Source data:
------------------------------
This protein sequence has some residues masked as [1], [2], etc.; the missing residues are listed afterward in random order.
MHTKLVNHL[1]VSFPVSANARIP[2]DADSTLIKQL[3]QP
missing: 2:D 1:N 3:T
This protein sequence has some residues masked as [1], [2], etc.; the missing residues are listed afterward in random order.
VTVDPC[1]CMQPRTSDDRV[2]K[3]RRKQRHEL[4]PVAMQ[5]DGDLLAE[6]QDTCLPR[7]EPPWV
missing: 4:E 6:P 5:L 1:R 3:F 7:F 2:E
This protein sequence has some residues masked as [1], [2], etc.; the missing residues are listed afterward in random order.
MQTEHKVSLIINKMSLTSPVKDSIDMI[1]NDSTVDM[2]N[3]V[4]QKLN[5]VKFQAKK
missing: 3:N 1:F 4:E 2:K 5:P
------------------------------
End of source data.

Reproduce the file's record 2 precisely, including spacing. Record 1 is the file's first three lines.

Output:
This protein sequence has some residues masked as [1], [2], etc.; the missing residues are listed afterward in random order.
VTVDPC[1]CMQPRTSDDRV[2]K[3]RRKQRHEL[4]PVAMQ[5]DGDLLAE[6]QDTCLPR[7]EPPWV
missing: 4:E 6:P 5:L 1:R 3:F 7:F 2:E